Knowledge and technology are Europe’s main advantages and represent the foundation for growth and employment. The Framework Programme is intended to have a leverage effect on national research spending, in order to achieve the objective of spending 3 % of GDP on research in Europe. The Commission intends to play a central role in driving and coordinating European research, so that knowledge is placed at the service of growth and employment in Europe.
Since 1984, the EU has run its research and technological development policy on the basis of multiannual framework programmes. The 7th Framework Programme is the second since the launching of the Lisbon Strategy in 2000 and should play a fundamental role in growth and employment in Europe in years to come. The Commission wants to develop the knowledge triangle formed by research, education and innovation policies, in order to place knowledge at the service of a dynamic economy and social and environmental progress.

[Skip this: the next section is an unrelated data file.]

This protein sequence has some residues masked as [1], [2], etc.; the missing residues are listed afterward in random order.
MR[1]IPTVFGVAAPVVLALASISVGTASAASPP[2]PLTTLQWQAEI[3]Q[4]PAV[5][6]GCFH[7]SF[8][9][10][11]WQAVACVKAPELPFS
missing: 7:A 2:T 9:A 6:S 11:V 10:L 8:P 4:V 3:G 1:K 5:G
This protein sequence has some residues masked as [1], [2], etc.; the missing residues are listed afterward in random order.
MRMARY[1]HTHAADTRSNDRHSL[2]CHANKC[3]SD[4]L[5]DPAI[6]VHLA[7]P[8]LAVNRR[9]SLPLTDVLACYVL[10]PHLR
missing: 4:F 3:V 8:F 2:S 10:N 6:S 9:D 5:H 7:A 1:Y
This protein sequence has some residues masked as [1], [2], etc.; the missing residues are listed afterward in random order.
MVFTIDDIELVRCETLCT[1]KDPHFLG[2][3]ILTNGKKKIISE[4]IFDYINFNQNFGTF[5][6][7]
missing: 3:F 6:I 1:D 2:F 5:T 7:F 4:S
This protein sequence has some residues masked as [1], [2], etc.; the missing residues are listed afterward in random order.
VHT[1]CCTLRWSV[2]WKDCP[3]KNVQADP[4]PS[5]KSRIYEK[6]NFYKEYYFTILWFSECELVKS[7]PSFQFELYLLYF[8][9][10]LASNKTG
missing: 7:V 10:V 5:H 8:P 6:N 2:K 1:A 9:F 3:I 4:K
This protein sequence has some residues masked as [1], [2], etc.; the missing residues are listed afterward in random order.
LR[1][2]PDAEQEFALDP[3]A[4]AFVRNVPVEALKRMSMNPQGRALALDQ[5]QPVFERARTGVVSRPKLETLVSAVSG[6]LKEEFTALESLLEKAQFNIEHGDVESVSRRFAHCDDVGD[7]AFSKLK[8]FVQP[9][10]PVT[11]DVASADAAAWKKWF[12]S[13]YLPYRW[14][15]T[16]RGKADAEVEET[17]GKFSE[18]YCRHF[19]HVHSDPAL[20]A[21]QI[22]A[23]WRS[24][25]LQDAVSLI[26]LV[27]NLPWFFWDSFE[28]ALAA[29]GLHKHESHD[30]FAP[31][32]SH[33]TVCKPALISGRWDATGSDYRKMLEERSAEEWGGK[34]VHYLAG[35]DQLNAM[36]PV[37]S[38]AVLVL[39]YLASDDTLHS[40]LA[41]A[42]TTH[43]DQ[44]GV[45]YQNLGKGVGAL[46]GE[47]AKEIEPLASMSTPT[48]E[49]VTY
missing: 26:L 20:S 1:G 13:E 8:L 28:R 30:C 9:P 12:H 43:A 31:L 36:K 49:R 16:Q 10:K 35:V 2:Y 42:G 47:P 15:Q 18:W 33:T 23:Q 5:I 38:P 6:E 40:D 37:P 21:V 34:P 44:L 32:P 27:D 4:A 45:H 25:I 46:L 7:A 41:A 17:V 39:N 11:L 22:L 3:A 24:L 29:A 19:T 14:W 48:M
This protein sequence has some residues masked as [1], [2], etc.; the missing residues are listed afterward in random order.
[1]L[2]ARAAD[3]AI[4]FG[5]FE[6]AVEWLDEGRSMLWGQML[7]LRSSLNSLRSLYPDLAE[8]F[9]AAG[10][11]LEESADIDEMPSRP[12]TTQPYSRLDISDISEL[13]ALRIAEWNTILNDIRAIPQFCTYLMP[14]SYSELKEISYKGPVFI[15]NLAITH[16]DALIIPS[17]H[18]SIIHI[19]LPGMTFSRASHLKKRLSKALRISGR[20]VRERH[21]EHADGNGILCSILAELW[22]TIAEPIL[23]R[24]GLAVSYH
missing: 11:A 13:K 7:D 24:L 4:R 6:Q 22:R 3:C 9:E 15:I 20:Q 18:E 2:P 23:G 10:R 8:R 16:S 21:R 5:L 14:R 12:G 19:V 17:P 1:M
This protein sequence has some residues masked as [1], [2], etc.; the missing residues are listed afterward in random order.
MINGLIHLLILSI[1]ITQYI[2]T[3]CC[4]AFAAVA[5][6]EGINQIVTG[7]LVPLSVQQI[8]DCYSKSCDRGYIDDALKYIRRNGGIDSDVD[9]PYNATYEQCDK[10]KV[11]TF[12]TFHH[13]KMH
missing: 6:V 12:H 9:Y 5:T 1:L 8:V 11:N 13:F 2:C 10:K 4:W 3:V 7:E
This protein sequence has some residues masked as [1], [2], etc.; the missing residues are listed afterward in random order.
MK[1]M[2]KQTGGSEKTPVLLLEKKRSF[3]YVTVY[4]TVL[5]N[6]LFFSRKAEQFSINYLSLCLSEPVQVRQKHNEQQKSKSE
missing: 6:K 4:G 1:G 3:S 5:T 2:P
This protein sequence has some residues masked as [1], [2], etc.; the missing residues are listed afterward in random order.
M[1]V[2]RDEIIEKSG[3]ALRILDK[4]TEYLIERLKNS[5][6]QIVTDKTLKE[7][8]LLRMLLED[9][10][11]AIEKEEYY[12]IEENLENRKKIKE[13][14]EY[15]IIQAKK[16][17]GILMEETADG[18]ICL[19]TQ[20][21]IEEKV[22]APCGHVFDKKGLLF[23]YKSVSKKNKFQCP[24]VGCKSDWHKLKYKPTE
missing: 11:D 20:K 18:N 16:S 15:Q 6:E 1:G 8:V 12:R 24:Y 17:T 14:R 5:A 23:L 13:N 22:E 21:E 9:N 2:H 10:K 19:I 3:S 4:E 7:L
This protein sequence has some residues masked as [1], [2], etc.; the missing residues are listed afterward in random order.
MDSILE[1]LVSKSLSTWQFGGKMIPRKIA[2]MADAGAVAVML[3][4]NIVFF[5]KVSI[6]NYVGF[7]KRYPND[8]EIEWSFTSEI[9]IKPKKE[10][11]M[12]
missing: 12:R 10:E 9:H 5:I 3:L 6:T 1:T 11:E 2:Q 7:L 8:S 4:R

|Act||Entry into force - Date of expiry||Deadline for transposition in the Member States||Official Journal|
Decision No 1982/2006/EC
1.1.2007 – 31.12.2013
OJ L 412 of 30.12.2006
Decision No 969/2006/EC
1.1.2007 – 31.12.2011
OJ L 391 of 30.12.2006